So, if you enjoy art from the 19th century onwards, including the more radical stuff, then this is definitely the place to visit in Prague, even if it is slightly out of the way.

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Happy Communists.

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Yeah, Prague is definitely a place I’ll be revisiting. More to see – and much to see again.  More beer to drink, pork knuckles to consume and jazz to groove to. My kind of place!

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Julia Jacklin at the Scala, 2 March 2017

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I first came across Julia Jacklin at the End of the Road festival in September last year. The programme gave her a good write up, describing her music as a cross between alt. country and grungy lo-fi. I read about her love of pop music too, so her gig in the Tipi tent seemed worth checking out. Unfortunately it was the day that it pissed down with rain, and it was packed when we got there. We stopped for five minutes peering right from the back and decided to go somewhere else.

But I didn’t lose interest. I bought her debut album, “Don’t Let The Kids Win” and enjoyed it. Enough to put it in my top ten for the year. And we saw her again at Koko supporting Whitney. She only played a few songs, but I loved the sparse beauty of them. I needed to hear more.

Meanwhile, the album just grew and grew on me. And it was the ballads, the slow ones, that really did it for me, though I loved the whole lot. It started with “Motherland”. One day, just listening on the tube as I went into work, I had one of those moments when you realise how brilliant a track is. It was the way Julia’s voice slowly built over the music. It had that flow that just hits you, takes you with it. I was hooked. And with that, the beauty, the duende of some of the other songs became clear to me. This year, it has been an album I can’t stop playing. The one I turn to when I’m in a reflective mood. Songs like “LA Dream”, “Don’t Let the Kids Win”, “Same Airport, Different Man”, ”Hay Plain” are right up there with “Motherland”.

Julia’s ballads all have a musical simplicity, where she strums an electric guitar and there’s a sparse back beat. It’s the melody and her vocals that colour in the picture. Her voice has a vulnerability, but it’s not fragile – it’s expressive, it rolls. I’m influenced by my current reading here. Keith Richards’ “Life”. A fascinating and funny book, and most interesting when he talks about his philosophy of music. He is a disciple of simplicity, leaving space, letting the music breathe and express itself, without being overloaded. He is inspired by the blues masters. When it comes to rock and roll, he is about the roll, the groove. And this is what I get from Julia Jacklin too. Nothing is overdone. The music is stripped down to the essentials. But she has feeling.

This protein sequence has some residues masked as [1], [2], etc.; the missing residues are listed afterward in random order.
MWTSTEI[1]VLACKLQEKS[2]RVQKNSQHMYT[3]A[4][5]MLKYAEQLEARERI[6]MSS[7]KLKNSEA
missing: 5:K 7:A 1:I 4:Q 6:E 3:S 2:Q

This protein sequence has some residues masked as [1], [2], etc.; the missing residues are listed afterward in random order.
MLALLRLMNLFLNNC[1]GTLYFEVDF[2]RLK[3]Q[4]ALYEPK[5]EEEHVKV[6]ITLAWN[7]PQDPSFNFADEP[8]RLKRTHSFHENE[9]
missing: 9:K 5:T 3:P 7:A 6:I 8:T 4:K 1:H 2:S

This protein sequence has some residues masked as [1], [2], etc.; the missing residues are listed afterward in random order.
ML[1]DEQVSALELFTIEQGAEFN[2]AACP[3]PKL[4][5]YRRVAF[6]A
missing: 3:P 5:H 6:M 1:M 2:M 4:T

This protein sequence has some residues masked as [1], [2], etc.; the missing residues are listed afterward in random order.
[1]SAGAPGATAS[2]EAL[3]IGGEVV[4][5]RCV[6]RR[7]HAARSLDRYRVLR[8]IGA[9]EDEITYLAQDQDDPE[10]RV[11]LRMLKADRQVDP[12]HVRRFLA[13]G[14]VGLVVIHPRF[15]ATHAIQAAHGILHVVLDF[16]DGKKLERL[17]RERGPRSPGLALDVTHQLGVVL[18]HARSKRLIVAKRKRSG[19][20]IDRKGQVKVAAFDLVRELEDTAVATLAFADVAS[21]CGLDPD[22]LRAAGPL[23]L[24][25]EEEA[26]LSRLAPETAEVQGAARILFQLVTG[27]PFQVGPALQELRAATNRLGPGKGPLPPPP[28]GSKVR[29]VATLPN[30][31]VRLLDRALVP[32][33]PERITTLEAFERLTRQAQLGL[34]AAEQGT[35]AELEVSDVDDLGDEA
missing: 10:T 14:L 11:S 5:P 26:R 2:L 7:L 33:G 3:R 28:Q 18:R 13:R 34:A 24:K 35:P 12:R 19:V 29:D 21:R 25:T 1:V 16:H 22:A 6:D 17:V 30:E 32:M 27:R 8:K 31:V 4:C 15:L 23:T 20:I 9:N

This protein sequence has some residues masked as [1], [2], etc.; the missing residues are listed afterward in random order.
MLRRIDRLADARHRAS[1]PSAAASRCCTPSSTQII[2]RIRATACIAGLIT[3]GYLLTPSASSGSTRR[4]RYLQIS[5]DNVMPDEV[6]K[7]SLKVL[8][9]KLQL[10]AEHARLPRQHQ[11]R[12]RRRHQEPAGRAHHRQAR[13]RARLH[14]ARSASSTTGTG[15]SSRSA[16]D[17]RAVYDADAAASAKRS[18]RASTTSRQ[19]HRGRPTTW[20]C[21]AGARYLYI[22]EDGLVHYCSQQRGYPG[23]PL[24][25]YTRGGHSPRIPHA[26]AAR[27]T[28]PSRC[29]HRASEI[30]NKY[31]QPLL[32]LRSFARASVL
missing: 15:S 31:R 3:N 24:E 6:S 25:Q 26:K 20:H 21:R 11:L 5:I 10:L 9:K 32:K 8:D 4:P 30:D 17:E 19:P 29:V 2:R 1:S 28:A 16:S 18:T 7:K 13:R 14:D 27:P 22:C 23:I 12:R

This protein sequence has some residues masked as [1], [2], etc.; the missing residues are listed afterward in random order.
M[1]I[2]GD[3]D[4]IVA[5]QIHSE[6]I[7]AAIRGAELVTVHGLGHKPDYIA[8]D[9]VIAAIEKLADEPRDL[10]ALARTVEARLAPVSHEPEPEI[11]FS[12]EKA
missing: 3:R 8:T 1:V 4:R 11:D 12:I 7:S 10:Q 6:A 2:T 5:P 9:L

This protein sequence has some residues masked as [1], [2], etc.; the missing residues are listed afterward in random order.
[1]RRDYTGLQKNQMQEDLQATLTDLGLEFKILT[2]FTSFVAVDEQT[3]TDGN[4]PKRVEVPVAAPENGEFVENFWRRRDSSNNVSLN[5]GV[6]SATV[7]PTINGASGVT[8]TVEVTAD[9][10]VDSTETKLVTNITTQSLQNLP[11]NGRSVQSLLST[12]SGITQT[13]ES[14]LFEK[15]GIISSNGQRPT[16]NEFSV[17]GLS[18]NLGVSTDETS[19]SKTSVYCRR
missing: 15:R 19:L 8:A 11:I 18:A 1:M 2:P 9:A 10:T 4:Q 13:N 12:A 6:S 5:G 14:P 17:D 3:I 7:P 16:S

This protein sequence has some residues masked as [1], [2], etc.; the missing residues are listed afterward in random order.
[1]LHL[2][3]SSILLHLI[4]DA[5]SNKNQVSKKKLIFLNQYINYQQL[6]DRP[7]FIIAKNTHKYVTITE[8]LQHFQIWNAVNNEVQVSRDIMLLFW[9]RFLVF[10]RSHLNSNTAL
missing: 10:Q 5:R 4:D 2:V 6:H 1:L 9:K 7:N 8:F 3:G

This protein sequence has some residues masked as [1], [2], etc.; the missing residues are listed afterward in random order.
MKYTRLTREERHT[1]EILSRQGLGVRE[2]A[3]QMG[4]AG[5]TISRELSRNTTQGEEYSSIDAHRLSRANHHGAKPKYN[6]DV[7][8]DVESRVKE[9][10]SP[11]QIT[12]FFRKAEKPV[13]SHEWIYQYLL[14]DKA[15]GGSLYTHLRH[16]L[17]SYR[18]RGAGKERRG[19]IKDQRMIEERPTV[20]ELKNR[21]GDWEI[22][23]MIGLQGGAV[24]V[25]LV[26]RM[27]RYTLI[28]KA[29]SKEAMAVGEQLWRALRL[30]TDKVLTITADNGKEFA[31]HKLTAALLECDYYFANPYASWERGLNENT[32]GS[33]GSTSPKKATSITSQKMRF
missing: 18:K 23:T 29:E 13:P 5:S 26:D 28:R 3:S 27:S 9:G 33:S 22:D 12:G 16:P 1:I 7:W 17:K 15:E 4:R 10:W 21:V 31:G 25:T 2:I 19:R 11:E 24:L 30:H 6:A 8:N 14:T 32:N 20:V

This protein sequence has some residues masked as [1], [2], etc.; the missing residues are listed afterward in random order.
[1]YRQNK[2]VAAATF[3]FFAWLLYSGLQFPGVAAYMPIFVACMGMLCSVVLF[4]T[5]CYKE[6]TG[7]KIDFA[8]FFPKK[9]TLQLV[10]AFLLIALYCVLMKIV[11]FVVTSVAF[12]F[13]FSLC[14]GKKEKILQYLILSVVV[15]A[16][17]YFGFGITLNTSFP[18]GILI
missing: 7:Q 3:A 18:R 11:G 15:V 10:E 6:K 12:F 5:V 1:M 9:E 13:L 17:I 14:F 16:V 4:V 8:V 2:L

And so I was really looking forward to last night’s concert at the Scala. I couldn’t persuade any of my friends that she was too good to miss, so I went on my own. It was sold out, the audience mostly in their twenties, early thirties, I’d say. I’m always interested to observe the demographic that someone attracts. I prefer it when the place is not just full of people like me!

Yeah, I’m biased now, but it was wonderful from start to finish. First song was “Hay Plain”, which is a lo-fi grungy thing which starts slow and builds up into a solid thud by the end. “Lead Light” – one of the poppier numbers (think “Rumours” Fleetwood Mac) – came next. And then we were into “Motherland”. Oh yeah! Julia’s voice completely captivating. There was a new song next and then “LA Dream”, where the band went off and left Julia alone with her electric guitar and voice. It was awesome.

And so it continued. Most of the album was played, plus another new song, which I think was called “Eastwick”. It built like “Hay Plain”.

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Two of the more upbeat (and most popular) songs, “Coming of Age” and “Pool Party” came towards the end and got everyone going. But last song was the lovely, rather sentimental, “Don’t Let the Kids Win”. Again, this was Julia solo. It’s a song about keeping your family ties. The title is deceptive – it’s not anti-kids, it’s let them learn, support them. If you want to hear the song try this.

Julia and the band came back for one song, which was a cover of the Strokes “Someday”, done quite differently. I wouldn’t have minded Julia solo again for “Same Airport, Different Man”, but you can’t have everything.

I just loved this concert. A singer making her way, chuffed at selling out the Scala. Getting bigger. She’s doing the UK festival circuit this year, and I’ll being seeing her at Field Day and End of the Road. Still hoping she’ll be added to Latitude. Music I never tire of. Give the album a try and go and see her!